How to make use of coffee sediment in winter


Did you like coffee? Of course you do! Many of us simply cannot do without coffee, right? Do you buy ground coffee or do you ground your own coffee at home? Well, it doesn’t matter if you use a machine to make coffee or just pour hot water over ground beans, you always have the ugly sediment left over.

The European Union even does coffee drinking statistics. According to the statistics, the average EU resident drinks approximately 90 litres of coffee per year, which is equivalent to about three kilos of sediment. That is a pretty large portion of sediment.

Coffee grounds as salt replacement

There are many tips advising us how to use the leftover coffee beans, for example as a fertilizer for flowers, a component for your compost, etc. But what about in winter, when all activities in the garden stop? Well here is a simple solution.


Photo: Pixabay

Do you use salt on your sidewalk to melt the snow in winter? If you do, you should be aware that it is bad for the surrounding environment. Many people do not like to use sand instead of salt, because it makes the sidewalk or the lawn around it look like the Sahara desert when the snow melts. So, next time try to use the leftover coffee grounds, preferably dried.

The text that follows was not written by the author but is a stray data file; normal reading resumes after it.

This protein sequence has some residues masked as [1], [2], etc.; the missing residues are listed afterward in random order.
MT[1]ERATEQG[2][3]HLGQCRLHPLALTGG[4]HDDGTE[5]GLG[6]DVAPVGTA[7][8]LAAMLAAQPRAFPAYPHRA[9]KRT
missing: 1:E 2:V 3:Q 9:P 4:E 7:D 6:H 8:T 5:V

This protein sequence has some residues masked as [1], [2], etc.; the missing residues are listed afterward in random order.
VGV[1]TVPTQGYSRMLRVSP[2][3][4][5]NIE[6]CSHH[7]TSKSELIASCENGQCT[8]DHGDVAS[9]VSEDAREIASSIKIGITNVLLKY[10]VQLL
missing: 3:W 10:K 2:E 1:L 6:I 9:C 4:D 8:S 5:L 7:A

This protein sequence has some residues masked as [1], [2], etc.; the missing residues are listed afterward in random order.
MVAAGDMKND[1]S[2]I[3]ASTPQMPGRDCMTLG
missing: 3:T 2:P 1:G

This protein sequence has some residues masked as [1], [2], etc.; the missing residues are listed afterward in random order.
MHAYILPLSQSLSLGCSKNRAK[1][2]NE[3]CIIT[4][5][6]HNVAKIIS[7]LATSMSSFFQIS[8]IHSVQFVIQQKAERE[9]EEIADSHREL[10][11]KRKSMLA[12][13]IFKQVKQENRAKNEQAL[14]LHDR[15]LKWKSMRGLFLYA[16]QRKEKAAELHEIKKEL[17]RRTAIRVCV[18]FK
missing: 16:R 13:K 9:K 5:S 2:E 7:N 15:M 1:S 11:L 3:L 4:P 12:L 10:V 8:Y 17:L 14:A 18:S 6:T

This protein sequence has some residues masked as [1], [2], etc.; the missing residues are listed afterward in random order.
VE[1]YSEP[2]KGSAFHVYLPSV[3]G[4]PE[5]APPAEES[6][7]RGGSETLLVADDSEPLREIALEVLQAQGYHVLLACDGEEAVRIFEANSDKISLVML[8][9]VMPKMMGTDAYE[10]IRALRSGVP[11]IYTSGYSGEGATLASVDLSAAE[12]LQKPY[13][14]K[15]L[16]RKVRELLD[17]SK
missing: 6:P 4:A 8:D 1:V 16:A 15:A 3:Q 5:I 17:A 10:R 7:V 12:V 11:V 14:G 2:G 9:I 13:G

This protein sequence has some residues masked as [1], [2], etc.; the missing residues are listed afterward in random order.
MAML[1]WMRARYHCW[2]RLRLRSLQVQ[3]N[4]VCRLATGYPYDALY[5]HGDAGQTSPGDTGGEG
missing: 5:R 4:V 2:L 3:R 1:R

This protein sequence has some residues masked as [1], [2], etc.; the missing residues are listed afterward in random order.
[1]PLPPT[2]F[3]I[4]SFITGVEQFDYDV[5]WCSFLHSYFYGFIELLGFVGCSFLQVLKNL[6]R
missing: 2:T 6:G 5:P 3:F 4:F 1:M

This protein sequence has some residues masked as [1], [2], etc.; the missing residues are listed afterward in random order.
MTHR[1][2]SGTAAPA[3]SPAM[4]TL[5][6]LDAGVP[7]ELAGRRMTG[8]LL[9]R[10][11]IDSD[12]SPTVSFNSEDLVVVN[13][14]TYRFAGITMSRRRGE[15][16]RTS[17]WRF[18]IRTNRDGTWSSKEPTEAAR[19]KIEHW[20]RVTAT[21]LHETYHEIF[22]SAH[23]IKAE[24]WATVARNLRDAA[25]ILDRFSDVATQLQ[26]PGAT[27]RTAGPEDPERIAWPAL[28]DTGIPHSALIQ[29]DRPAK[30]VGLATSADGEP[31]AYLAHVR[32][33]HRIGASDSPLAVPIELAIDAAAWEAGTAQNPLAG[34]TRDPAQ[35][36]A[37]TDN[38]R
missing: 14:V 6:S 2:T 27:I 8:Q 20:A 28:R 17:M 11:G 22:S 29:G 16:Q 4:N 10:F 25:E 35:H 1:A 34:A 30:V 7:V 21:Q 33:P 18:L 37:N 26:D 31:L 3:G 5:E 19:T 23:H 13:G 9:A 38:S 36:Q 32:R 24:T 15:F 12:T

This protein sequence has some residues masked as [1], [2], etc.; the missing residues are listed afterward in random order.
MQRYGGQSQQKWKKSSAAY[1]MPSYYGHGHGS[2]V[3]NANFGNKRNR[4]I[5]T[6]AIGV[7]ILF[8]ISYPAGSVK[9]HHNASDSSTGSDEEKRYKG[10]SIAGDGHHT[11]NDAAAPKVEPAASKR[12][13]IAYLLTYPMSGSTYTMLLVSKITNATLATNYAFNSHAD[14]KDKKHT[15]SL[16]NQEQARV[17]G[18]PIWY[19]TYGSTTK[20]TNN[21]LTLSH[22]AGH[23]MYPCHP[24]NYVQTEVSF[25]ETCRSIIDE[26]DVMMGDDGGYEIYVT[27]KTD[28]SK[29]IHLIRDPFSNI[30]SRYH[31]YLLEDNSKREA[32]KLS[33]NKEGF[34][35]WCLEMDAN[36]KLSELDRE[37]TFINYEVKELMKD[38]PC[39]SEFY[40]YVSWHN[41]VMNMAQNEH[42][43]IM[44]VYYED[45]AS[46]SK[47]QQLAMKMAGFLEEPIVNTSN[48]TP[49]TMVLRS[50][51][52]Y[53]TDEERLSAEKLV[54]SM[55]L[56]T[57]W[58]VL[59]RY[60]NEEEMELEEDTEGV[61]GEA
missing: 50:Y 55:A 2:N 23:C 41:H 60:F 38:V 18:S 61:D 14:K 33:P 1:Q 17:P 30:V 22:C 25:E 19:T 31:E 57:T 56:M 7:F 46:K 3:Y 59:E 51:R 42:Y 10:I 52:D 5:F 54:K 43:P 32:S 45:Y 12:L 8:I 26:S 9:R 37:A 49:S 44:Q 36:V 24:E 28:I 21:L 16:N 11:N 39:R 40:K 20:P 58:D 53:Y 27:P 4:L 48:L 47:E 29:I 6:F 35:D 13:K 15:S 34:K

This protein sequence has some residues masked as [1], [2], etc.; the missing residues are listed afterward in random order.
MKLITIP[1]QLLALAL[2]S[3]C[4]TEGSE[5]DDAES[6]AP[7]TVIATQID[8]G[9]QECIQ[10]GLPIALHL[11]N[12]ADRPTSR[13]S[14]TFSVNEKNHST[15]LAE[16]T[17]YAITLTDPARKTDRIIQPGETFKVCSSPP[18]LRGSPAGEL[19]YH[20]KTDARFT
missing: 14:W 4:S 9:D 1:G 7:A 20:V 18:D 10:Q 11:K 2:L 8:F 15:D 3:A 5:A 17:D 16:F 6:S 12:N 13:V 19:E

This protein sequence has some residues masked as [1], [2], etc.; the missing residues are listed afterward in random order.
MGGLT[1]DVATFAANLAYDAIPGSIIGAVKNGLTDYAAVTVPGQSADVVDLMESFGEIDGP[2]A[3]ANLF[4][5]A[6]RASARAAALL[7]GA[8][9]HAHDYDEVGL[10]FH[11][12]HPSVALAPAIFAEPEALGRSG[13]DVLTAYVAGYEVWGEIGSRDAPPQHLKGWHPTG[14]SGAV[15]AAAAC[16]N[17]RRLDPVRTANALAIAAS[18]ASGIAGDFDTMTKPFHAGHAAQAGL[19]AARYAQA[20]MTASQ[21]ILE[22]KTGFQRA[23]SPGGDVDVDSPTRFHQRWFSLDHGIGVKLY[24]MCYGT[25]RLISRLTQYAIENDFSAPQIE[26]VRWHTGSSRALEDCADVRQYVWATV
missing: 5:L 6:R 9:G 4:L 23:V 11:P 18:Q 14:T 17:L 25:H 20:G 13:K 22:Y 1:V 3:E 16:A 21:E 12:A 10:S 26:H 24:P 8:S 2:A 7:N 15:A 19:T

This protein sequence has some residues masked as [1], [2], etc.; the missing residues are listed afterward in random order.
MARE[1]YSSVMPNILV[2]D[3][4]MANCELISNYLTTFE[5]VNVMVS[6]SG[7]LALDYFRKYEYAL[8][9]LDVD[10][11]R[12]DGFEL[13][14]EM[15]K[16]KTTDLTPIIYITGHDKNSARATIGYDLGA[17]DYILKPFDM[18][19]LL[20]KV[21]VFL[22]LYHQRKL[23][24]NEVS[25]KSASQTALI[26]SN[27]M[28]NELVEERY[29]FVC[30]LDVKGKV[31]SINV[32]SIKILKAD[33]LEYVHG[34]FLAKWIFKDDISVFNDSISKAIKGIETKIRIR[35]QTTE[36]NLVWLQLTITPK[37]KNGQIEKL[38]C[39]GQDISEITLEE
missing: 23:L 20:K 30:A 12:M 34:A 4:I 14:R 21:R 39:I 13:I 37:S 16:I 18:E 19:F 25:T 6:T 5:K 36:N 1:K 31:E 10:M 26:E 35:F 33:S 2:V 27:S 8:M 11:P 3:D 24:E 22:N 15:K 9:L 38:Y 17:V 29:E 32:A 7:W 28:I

Coffee grounds are 100% biodegradable but they do increase the friction on snow and slush thereby reducing the risk of slipping. You probably will be surprised how well it works. And even though black coffee streaks on your sidewalks may look strange at the time, everything should disappear with the first spring rain – at the latest, and you will provide extra nutrients to your lawn.

Salt harms animals and the nature

There are several reasons to avoid the use of road salt (even in small amounts). As soon as water washes salt into the ground, it can disrupt water management system of plants, or their ability to absorb water from soil (this phenomenon is called a physiological drought). Plants like that are more susceptible to fungal attacks and may die eventually.

And what about animals? Salt will dry the skin on paws of animals and it may even create poorly healing wounds. And as for humans, we all know that it accelerates corrosion of vehicles and therefore we should be all thinking about salt replacements, even if we only do that in our immediate surroundings.

Preview photo: Pixabay

Radek Štěpán

Gardening is my hobby, I have a lot of experience and I am happy to share it.


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